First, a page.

There was another five year anniversary this last week -- on Christmas Eve, 2004, the Huygens lander separated from Cassini and went on to land on the surface of Titan three weeks later. This recent Cassini image shows the glint of sunlight due to specular reflection from what is almost certainly a liquid on the surface of Titan, in the Kraken Mare region in the northern hemisphere. At the temperature and pressure on Titan's surface, the liquid is a hydrocarbon compound, probably methane.
In 2009, ESA and NASA merged their outer planets exploration concepts to move forward with a cooperative exploration venture. One of these, the Titan Saturn System Mission (TSSM) was to be a next generation successor to Cassini-Huygens. The mission would comprise three spacecraft -- the first being an American orbiter whose main focus would be on Enceladus and Titan, but also able to observe Saturn, the ring system, and the other moons. Along with the orbiter, two European Titan probes would be deployed: a balloon to be placed in the atmosphere, carrying an instrument package (presumably including cameras); and a surface probe whose objective would be to splashdown onto one of the liquid methane seas, probabaly Kraken Mare.
NASA and ESA collectively decided that the Jupiter/Europa mission had higher priority, due to higher technical feasibility. However, TSSM is ranked quite high in scientific importance, and work will move forward. Based on arrival at Saturn in the late 2020's, I'll be in my seventies by the time the first data comes back.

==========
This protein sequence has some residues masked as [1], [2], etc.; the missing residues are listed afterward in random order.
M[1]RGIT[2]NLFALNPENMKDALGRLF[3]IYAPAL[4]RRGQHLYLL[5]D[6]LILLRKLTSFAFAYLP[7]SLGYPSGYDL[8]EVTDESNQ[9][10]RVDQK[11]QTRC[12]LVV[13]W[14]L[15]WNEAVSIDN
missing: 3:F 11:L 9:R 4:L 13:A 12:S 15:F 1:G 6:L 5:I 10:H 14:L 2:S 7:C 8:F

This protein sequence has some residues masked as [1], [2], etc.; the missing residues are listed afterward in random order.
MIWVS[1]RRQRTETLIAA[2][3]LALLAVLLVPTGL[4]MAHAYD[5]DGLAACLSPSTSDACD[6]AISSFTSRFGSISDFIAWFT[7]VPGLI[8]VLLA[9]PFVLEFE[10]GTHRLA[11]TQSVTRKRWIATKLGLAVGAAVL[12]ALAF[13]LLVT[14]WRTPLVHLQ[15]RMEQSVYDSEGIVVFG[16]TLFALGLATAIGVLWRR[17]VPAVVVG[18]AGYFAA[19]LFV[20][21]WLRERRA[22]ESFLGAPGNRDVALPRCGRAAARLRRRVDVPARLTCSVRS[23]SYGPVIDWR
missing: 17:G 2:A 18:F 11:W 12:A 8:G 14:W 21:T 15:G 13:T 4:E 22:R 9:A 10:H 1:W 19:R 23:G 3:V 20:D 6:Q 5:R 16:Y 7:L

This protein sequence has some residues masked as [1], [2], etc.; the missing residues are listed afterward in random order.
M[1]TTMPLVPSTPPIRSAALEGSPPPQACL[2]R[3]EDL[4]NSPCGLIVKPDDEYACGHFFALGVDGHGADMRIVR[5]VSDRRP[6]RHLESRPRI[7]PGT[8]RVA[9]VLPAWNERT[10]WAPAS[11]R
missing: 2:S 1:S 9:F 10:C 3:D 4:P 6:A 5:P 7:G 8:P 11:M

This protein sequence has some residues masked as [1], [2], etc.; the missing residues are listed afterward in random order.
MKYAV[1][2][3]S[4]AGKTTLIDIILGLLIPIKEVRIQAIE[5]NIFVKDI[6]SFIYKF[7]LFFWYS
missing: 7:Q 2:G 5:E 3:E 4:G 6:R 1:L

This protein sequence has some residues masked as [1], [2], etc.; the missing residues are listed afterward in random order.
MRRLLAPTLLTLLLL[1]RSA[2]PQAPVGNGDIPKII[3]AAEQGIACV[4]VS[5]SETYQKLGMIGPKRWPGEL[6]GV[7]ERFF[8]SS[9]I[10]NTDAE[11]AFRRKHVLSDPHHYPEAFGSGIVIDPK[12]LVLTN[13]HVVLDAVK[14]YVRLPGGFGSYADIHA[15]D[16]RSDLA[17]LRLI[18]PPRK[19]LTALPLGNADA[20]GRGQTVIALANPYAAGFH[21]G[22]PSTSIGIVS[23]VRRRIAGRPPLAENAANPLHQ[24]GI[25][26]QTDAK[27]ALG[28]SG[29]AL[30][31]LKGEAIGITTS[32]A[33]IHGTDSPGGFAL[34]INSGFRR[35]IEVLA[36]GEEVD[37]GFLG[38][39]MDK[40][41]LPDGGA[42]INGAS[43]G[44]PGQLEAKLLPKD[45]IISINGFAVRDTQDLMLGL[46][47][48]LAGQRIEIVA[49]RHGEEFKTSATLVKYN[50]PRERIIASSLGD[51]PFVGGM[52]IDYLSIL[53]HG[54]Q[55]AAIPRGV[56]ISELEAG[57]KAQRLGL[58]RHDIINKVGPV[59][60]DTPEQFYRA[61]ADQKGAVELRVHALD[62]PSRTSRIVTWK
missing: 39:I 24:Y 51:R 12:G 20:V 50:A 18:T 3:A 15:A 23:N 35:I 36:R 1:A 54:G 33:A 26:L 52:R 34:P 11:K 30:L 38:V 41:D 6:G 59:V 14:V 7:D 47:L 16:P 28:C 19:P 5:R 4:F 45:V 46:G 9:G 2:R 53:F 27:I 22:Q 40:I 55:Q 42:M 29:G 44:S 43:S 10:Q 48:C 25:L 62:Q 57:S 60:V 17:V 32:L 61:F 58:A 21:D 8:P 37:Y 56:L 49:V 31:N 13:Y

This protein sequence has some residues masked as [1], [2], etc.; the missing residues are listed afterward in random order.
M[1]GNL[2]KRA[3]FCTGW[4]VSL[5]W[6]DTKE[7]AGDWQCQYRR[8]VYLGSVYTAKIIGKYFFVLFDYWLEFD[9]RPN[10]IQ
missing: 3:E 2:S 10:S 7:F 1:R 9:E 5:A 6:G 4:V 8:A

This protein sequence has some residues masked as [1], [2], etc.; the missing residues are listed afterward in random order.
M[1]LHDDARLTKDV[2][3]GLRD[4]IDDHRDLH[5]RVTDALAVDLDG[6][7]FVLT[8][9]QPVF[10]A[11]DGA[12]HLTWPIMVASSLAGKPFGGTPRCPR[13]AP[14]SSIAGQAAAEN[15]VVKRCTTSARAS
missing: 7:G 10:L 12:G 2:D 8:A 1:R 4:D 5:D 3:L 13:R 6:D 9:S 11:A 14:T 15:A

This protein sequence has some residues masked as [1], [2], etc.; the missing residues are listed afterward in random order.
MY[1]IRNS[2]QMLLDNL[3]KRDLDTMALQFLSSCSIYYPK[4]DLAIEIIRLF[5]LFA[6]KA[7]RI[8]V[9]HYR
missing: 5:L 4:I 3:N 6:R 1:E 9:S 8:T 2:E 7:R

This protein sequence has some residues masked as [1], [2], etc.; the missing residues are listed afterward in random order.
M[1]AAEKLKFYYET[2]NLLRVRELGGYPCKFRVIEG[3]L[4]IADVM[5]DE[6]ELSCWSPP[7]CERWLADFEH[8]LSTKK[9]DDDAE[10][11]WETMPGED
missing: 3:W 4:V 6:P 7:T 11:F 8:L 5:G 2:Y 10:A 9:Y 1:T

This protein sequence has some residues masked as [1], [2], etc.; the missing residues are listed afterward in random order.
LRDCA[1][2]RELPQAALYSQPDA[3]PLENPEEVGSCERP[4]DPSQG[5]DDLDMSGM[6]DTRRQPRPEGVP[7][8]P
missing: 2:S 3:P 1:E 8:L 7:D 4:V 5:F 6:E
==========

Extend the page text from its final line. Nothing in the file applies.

Note -- According to the Secret Star Trek History of the World, sometime after the 1960s, likely best guess in the 2005 to 2015 timeframe, a manned deep space expedition was sent to Saturn. The mission was led by Colonel Shawn Jeffrey Christopher, son of John Christopher, who in the latter half of the 1960s was a USAF Captain assigned to Omaha Air Force base. Unfortunately, our reality appears to have diverged substantially, although one can still see events in the timestream like the TSSM proposal that reflect the other reality. TSSM is a highly ambitious mission, but it is nowhere close to the level of complexity (and expense) required for a small group of astronauts to be sent to Saturn.